Jeb, it sounds like you think Jim Bowden is still the general manager of the Reds (e.g. how can the Reds be so patient with Bowden, the worst and final moment in Jim Bowden’s lousy career).

    But Jim Bowden is actually the GM for the Nats, so shouldn’t you be praising him to all high heaven for acquiring the man you call a future 8 time All-star?

  6. You’re right – my bad… Obviously I forgot that he was canned and rehired. Is whatshisname Krivsky the GM? I live in Boston and we don’t reallt believe in the existance in baseball outside the hub.

  7. That’s Zimmer, not Zimmerman. But he does have an alias–the Gerbil. (He looked a lot more like a gerbil when he was managing–at least, Bill “Spaceman” Lee, who coined the nickname, evidently thought so.

  8. Lou Piniella vs. the current D’Rays 25-man roster. Now that black belt Joey Gathright has been dealt to the Royals, Lou (the angriest being on earth) would have to be considered the favorite in a fight to the death.

    Andy Sisco vs. Chris Young They’re both 6’10″ beasts. If people spent a decade paying big bucks to watch John Ruiz lumber around a ring, there would have to be interest in watching baseball’s two largest fireballers throw down.

    Ryan Howard vs. Josh Beckett. Recall the Spring training episode when Josh Beckett started bitching that Howard took too long rounding the bags after Howard mashed a 500-footer off of him? Beckett reacted until the Philly behemoth emerged from the dugout. I’m a sox fan, but I never liked the way Beckett provoked Howard- who didn’t deserve the flack- and then continued to insult the slugger from the safety of his own dugout after the matter should have been finished. If a jerk like Beckett feels it neccessary to try to distract attention from his propensity to surrender bombs, then he should have to face a scary dude like Howard after he begs for the confrontation.

    Brett Myers vs. A-Rod. Whatever happens, we win.

  9. Another:

    Baseball fans everywhere vs. Taylor Hicks This jackass’ incessant crooning, “I GET WHAT I WANT, I GO WHERE I PLEASE, POSSIBILIITIES!” Is the only thing I’ve come across that can make me ditch watching a baseball game on TV. You hear it no less than 50 times during the course of a game on those damn Ford commercials. Can we gang up and get this guy?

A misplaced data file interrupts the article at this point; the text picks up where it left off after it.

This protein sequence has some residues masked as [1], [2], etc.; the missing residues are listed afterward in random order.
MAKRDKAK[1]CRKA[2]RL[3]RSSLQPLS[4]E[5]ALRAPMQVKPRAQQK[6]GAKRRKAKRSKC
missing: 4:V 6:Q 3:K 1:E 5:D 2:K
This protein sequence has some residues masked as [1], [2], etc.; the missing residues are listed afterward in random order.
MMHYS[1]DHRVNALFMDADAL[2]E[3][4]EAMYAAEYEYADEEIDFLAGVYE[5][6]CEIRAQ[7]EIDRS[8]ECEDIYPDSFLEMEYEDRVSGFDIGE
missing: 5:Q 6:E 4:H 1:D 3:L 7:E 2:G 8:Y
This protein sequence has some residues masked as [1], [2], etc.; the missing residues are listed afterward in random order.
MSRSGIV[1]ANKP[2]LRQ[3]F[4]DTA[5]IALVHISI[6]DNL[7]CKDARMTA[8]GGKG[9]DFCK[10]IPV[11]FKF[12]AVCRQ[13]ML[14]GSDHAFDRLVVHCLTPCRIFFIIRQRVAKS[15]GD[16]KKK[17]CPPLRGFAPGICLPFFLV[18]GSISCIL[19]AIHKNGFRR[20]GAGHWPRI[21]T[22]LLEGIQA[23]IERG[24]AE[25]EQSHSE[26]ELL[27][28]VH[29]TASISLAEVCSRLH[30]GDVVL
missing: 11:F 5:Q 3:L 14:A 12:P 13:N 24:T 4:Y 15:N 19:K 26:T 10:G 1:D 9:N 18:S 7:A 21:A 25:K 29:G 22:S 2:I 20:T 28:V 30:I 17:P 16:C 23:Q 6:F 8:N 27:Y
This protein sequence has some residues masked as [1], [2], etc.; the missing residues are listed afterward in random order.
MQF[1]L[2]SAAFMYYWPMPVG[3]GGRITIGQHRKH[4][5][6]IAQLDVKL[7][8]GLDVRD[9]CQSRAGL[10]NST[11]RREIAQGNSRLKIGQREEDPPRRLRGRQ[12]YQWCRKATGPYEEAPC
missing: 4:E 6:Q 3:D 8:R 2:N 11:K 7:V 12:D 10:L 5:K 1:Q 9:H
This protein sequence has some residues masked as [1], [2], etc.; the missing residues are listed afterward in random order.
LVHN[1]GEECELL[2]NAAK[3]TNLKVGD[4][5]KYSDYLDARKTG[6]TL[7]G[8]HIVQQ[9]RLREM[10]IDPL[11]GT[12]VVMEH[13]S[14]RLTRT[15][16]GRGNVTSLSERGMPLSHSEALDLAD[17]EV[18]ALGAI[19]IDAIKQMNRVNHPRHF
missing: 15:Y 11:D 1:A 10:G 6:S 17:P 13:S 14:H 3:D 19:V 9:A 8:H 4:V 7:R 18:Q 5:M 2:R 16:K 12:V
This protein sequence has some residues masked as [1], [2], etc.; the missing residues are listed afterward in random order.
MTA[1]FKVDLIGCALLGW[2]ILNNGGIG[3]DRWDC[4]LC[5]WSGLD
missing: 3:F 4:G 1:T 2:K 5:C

10. Sarah Green says:

    What about A.J. Pierzynkski vs. Taylor Hicks. (I don’t really want to get in a smackdown with the silver-haired crooner. I’m a lover, not a fighter.)

    Here’s the pay-per-view scenario. A.J. and Hicks are placed in a tank of lemon juice and armed with sharp slivers of paper. First man to cry gets punched in the face by Julian Tavarez.

Leave a Reply

Marketplace

    Subscribe via email

    Enter your email address:

    Archives

What's Popular

Featured posts

220px-Bbwaa_logo_web

December 5, 2011

Will anybody get elected to the Hall of Fame this year?

Last week, we asked you to vote for who you would like to see enshrined in baseball’s Hall of Fame. The verdict? If it were up to UmpBump readers, nobody would make it in. The leading vote getter (so far) is Jeff Bagwell, who has 60% support. Of course, in the real voting, players need […]

January 5, 2011

Annual UmpBump Hall of Fame Balloting: 2011 Edition

In what has become an annual tradition, we here at UmpBump cast our ballots for the Hall of Fame on the eve of the announcements of the voting for the real Hall of Fame. Voters can vote for anyone ever who has been retired from baseball for at least five years and is not already […]

According to the internet, "The Little Napoleon" John McGraw was the greatest manager of all time.

October 19, 2010

Crowdsourcing the Greats: The Top 10 Managers of All Time

Now that we’ve looked at every position on the diamond, as well as relief pitchers, we are nearing the end of our “Crowdsourcing the Greats” series. But before we finish, let’s turn one more time to the internet hoi polloi for answers on who the greatest baseball manager of all time was. As usual, we […]